In regards to renewable energy way back in the 70’s President Carter saw the hand writing on the wall in regards to fossil fuels and set the nation on the path to develop affordable renewable energy. Which of course conservatives opposed and Reagan shut down when he entered office so that those clean technologies were never developed to the point of being affordable.

    The reason that gas prices are so high and going higher is for two reasons: 1) the law of supply and demand and 2) even though it is cheaper to refine oil into gasoline here in the us of a the refineries prefer to sell the gasoline they produce here in the states in the marketplaces of other countries where the price of gas is much higher. As opposed to providing gas at lower prices for Americans.

    The lesson to be learned: Is to be careful for what you wish for as you just might get it.

    Now conservatives have two choices: 1) they can lie in the bed {along with the rest of us} they so willfully made. Or 2) they can stop whining, roll up their sleeves and stop being part of the problem by working towards an honest solution.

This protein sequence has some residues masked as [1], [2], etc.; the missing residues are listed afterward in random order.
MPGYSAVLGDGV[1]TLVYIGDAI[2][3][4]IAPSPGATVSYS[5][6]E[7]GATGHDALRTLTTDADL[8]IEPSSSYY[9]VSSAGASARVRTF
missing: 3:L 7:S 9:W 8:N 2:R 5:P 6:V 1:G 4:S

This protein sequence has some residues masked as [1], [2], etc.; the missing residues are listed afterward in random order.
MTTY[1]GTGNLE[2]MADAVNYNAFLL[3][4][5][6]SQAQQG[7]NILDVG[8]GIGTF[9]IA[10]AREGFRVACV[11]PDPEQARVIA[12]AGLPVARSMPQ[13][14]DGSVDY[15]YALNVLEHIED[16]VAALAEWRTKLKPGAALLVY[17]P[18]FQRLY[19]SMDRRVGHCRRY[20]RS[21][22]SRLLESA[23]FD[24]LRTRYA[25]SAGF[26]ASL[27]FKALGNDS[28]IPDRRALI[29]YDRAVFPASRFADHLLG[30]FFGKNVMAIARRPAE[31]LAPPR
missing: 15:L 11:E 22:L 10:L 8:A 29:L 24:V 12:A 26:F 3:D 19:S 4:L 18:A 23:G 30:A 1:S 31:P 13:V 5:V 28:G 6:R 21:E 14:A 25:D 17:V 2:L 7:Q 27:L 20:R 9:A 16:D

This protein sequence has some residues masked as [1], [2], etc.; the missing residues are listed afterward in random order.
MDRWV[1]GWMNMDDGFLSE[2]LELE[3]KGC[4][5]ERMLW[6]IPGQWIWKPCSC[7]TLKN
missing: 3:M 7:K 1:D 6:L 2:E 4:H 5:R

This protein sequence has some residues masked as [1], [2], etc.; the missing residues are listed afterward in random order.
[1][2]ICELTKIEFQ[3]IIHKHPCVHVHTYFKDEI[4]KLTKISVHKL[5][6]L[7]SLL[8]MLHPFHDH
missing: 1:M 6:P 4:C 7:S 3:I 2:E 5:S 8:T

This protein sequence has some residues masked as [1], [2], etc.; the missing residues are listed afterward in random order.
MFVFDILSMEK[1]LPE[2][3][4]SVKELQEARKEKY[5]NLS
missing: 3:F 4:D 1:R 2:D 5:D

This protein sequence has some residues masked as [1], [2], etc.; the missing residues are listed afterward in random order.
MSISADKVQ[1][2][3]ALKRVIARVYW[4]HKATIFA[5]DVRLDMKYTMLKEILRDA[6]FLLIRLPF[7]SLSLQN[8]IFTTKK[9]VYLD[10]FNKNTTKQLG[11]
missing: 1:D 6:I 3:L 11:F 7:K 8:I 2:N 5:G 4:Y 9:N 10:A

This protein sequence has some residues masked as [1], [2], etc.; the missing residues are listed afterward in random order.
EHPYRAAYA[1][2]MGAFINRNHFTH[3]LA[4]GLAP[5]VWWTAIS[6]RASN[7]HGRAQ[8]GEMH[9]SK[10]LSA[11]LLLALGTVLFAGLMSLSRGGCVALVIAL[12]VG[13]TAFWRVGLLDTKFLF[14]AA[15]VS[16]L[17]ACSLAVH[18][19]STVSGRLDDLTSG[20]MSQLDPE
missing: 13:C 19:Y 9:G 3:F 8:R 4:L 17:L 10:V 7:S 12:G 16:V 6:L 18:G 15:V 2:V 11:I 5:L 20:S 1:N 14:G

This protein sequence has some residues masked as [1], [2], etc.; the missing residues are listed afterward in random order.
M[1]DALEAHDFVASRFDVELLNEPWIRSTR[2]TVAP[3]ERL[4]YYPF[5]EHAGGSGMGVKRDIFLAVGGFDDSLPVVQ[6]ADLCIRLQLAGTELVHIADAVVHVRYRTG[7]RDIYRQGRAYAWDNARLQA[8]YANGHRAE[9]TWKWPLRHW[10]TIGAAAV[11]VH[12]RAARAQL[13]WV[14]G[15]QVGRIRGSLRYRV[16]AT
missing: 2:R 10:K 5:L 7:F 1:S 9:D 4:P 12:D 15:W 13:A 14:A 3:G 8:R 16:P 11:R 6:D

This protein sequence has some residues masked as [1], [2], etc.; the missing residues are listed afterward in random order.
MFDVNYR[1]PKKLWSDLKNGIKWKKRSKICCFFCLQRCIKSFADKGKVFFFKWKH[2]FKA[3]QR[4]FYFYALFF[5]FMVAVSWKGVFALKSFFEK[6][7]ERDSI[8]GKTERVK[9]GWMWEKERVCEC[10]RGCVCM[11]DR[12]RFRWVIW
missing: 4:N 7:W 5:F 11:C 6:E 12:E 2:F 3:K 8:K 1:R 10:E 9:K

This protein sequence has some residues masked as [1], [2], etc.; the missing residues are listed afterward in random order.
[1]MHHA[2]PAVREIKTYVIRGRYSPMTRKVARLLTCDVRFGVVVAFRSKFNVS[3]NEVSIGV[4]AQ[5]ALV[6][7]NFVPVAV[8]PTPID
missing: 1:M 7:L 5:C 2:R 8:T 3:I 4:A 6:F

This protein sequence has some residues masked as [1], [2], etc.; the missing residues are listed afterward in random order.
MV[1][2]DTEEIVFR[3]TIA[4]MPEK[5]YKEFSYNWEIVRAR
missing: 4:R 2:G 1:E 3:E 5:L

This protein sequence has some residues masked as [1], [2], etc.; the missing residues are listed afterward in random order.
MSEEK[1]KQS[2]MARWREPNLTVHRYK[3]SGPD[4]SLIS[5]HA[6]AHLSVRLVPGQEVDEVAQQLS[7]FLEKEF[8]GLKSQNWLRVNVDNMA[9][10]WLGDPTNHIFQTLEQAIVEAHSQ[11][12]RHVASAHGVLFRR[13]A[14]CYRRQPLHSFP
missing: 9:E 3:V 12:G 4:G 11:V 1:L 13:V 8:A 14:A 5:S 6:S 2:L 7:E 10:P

6. “Re: is it reasonable or moral to treat the most vulnerable members of our society as mere pawns, readily sacrificed for the ultimate greater good?”

    No, it is not. It is something that only a progressive/collectivist/ or progressive would do. Conservatives believe in letting each and every individual act in their own best interest.

    Which corporations would you be referring to here? Judging by your Avatar you have clothes made by a corporation, I would guess that after your Nebraska steak with Idaho potatoes wou would enjoy some California strawberries in Wisconsin whipped cream, all grown or raised by businesses and shipped to you by American corporations, after dinner, you sit down at your computer developed by IBM using software by Microsoft to spew your nonsense while talking to your friends on your cellular (or landine) phone, all brought to you by American Corporations. Of course, all the energy you expend for this lifestyle is also brought to you by corporations.